19

I'm looking for an application which will allow me to pin any arbitrary window running in Desktop mode in Windows 8.1 to the top, meaning it'll always be above the window I'm actively using.

Similar functionality exists in some video playing applications under the name "Always On Top". If I was on my Mac I'd use the program Afloat which not only lets me pin but force semi-transparency onto any window, which would be neat if the Windows application did too but is not required.

Preferably, the application would be a mostly-hidden one running in the task bar which would set up a keyboard shortcut for me to hit when interacting with a window to keep it always on top.

  • 2
    VirtuaWin includes this feature, but I have no idea whether it works on Windows 8. Googling suggests that the basic functionality works, but I don't know about the specific feature you need. – Gilles Feb 19 '14 at 18:49
  • I don't know how it stacks up on recent Win versions, but back in the day (over a decade ago before I switched to Linux) I used to use a program called Stiletto that was pure genius for tweaking the Windows environment. I see it is still alive under the name PowerPro. I would handle this case and more. – Caleb Feb 20 '14 at 9:39
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I have had great success with Always on Top under Windows 7, and it looks like it's still working perfectly under Windows 8.

It runs in the system tray, uses a simple Ctrl+Space shortcut, and is <200KB in size. It's also free.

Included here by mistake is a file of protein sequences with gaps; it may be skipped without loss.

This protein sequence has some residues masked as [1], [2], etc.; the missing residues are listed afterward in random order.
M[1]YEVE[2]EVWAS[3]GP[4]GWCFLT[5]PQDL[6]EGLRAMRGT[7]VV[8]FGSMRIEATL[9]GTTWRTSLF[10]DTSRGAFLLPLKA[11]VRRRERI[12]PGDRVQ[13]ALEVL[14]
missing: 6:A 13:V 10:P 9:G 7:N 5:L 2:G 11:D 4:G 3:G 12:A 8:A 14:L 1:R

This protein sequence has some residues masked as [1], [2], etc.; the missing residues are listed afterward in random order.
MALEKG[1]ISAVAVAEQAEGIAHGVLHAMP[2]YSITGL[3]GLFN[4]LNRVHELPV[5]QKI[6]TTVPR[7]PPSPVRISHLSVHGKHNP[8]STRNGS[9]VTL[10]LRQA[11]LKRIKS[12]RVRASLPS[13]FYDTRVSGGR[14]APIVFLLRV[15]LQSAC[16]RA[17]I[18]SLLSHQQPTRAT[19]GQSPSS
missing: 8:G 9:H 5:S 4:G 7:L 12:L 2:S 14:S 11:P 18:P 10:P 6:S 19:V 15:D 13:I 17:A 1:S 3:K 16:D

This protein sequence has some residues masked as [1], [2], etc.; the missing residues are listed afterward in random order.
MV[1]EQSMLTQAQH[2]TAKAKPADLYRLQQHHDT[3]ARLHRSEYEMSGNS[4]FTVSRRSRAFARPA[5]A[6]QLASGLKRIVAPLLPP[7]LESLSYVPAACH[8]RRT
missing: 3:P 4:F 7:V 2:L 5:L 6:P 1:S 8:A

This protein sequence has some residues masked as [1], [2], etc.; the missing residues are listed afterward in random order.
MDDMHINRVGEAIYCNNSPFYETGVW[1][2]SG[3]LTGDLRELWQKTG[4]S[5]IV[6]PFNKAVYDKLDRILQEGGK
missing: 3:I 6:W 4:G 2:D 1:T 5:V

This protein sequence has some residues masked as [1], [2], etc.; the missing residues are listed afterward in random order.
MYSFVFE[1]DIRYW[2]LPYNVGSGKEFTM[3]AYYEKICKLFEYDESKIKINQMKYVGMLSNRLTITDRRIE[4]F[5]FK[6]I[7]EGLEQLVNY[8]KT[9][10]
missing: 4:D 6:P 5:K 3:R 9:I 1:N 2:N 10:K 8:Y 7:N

If you're unsure about running strange code off somewhat strange websites, you can achieve the exact same result with an AutoHotKey script:

^SPACE::  Winset, Alwaysontop, , A

Give this a go, I'm sure it will work wonders for you.

  • 1
    This is perfect, the only thing I wish it did was put a symbol on the pinned window to show that it's pinned, but this fixes my biggest frustration. – Kasra Rahjerdi Mar 4 '14 at 4:26
4

If you want some visual indication that window is "alway on top", you can do it using AutoHotKey as mentioned in post before by Michael Frank. Just add one line to his script. It will make window border thin, so you can easily recognize "always on top" window.

^SPACE::  
Winset, Alwaysontop, , A  ; Window always on top
WinSet, Style, ^0x800000, A  ; Toggle the active window's thin-line border (WS_BORDER).
Return
  • The question was not how to identify a "sticky window", but how to make it sticky. So I'm afraid your answer doesn't really match the question. – Izzy Sep 18 '14 at 13:52
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    Yes, but Kasra Rahjerdi (OP) wish, he can identify "always on top" window as well. – MikeS Sep 18 '14 at 18:26
  • I didn't see that in the question – but a second check revealed it mentioned in a comment on another answer, so you're right: He could combine both to have all he wants. My apologies for missing that! – Izzy Sep 18 '14 at 18:36

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